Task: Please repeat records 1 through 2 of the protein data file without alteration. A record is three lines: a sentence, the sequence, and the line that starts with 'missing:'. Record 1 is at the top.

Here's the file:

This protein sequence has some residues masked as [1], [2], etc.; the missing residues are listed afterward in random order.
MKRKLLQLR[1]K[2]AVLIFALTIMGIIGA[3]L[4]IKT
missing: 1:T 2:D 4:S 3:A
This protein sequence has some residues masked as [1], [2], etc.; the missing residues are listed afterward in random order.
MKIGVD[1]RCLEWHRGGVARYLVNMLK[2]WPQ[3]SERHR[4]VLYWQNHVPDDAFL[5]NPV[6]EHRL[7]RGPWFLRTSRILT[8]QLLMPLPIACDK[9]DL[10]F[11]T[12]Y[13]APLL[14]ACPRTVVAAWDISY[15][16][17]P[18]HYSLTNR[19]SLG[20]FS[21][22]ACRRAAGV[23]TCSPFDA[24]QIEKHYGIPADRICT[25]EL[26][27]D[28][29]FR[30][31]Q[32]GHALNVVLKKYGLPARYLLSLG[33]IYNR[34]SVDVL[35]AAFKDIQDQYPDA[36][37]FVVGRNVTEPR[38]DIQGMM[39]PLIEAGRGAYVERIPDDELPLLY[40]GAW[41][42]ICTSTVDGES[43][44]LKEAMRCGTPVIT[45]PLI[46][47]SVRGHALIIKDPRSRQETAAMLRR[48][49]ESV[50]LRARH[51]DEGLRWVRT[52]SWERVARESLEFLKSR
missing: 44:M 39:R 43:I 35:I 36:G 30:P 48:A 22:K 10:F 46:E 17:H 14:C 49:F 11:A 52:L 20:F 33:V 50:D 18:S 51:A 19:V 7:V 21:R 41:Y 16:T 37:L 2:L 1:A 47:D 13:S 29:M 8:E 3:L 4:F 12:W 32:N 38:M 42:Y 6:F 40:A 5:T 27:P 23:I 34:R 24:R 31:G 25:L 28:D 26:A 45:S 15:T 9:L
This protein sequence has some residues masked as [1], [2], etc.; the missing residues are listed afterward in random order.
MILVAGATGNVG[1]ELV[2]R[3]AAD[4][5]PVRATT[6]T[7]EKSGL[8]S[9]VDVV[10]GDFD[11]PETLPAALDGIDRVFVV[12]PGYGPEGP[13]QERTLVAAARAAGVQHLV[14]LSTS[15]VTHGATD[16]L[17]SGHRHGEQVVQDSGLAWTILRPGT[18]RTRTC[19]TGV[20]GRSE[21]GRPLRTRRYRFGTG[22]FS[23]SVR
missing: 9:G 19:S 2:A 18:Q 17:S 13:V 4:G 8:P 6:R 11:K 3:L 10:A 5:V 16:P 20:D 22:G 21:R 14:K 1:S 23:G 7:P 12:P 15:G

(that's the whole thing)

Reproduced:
This protein sequence has some residues masked as [1], [2], etc.; the missing residues are listed afterward in random order.
MKRKLLQLR[1]K[2]AVLIFALTIMGIIGA[3]L[4]IKT
missing: 1:T 2:D 4:S 3:A
This protein sequence has some residues masked as [1], [2], etc.; the missing residues are listed afterward in random order.
MKIGVD[1]RCLEWHRGGVARYLVNMLK[2]WPQ[3]SERHR[4]VLYWQNHVPDDAFL[5]NPV[6]EHRL[7]RGPWFLRTSRILT[8]QLLMPLPIACDK[9]DL[10]F[11]T[12]Y[13]APLL[14]ACPRTVVAAWDISY[15][16][17]P[18]HYSLTNR[19]SLG[20]FS[21][22]ACRRAAGV[23]TCSPFDA[24]QIEKHYGIPADRICT[25]EL[26][27]D[28][29]FR[30][31]Q[32]GHALNVVLKKYGLPARYLLSLG[33]IYNR[34]SVDVL[35]AAFKDIQDQYPDA[36][37]FVVGRNVTEPR[38]DIQGMM[39]PLIEAGRGAYVERIPDDELPLLY[40]GAW[41][42]ICTSTVDGES[43][44]LKEAMRCGTPVIT[45]PLI[46][47]SVRGHALIIKDPRSRQETAAMLRR[48][49]ESV[50]LRARH[51]DEGLRWVRT[52]SWERVARESLEFLKSR
missing: 44:M 39:R 43:I 35:I 36:G 30:P 48:A 22:K 10:F 46:E 17:H 14:C 49:F 11:A 52:L 20:F 33:V 50:D 18:S 51:A 19:V 7:V 21:R 41:Y 16:T 37:L 2:L 1:A 47:D 13:S 29:M 8:E 3:L 4:F 12:W 32:N 38:M 42:Y 6:F 40:A 5:T 27:P 23:I 34:R 24:R 31:G 25:L 28:D 26:A 45:S 15:T 9:L